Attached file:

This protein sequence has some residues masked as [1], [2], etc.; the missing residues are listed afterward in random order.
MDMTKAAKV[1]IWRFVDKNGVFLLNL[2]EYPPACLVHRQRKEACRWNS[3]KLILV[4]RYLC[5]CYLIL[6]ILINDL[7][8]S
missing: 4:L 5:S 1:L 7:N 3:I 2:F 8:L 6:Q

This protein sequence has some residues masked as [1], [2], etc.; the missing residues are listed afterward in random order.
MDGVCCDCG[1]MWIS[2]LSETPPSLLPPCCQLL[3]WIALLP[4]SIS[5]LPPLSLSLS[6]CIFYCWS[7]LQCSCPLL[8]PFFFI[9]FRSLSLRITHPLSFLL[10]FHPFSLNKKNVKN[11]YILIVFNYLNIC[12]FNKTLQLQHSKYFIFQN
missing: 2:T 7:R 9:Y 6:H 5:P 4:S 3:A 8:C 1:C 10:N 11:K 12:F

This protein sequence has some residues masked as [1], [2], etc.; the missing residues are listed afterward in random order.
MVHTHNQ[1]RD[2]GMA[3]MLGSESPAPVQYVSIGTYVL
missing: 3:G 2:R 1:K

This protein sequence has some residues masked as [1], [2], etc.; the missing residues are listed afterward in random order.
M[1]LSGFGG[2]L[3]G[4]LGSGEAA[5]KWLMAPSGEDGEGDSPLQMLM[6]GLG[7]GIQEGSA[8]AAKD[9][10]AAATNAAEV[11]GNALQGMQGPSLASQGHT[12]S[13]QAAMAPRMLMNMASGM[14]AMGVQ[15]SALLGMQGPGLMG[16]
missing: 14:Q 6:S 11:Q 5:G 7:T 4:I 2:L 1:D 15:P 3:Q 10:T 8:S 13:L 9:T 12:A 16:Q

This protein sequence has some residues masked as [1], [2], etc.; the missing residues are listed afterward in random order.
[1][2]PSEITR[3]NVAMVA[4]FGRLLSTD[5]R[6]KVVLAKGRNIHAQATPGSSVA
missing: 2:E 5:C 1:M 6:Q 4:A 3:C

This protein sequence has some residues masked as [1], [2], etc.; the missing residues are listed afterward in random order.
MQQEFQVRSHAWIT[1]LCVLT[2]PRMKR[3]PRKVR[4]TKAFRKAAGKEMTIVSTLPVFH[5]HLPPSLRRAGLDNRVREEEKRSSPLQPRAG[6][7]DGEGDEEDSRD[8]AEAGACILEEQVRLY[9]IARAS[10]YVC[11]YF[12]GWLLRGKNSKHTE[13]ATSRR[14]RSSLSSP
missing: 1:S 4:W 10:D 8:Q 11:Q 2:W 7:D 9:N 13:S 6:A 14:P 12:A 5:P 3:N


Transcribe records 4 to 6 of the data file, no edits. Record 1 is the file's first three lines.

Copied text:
This protein sequence has some residues masked as [1], [2], etc.; the missing residues are listed afterward in random order.
M[1]LSGFGG[2]L[3]G[4]LGSGEAA[5]KWLMAPSGEDGEGDSPLQMLM[6]GLG[7]GIQEGSA[8]AAKD[9][10]AAATNAAEV[11]GNALQGMQGPSLASQGHT[12]S[13]QAAMAPRMLMNMASGM[14]AMGVQ[15]SALLGMQGPGLMG[16]
missing: 14:Q 6:S 11:Q 5:G 7:T 4:I 2:L 1:D 15:P 3:Q 10:T 8:S 13:L 9:T 12:A 16:Q

This protein sequence has some residues masked as [1], [2], etc.; the missing residues are listed afterward in random order.
[1][2]PSEITR[3]NVAMVA[4]FGRLLSTD[5]R[6]KVVLAKGRNIHAQATPGSSVA
missing: 2:E 5:C 1:M 6:Q 4:A 3:C

This protein sequence has some residues masked as [1], [2], etc.; the missing residues are listed afterward in random order.
MQQEFQVRSHAWIT[1]LCVLT[2]PRMKR[3]PRKVR[4]TKAFRKAAGKEMTIVSTLPVFH[5]HLPPSLRRAGLDNRVREEEKRSSPLQPRAG[6][7]DGEGDEEDSRD[8]AEAGACILEEQVRLY[9]IARAS[10]YVC[11]YF[12]GWLLRGKNSKHTE[13]ATSRR[14]RSSLSSP
missing: 1:S 4:W 10:D 8:Q 11:Q 2:W 7:D 9:N 13:S 6:A 14:P 12:A 5:P 3:N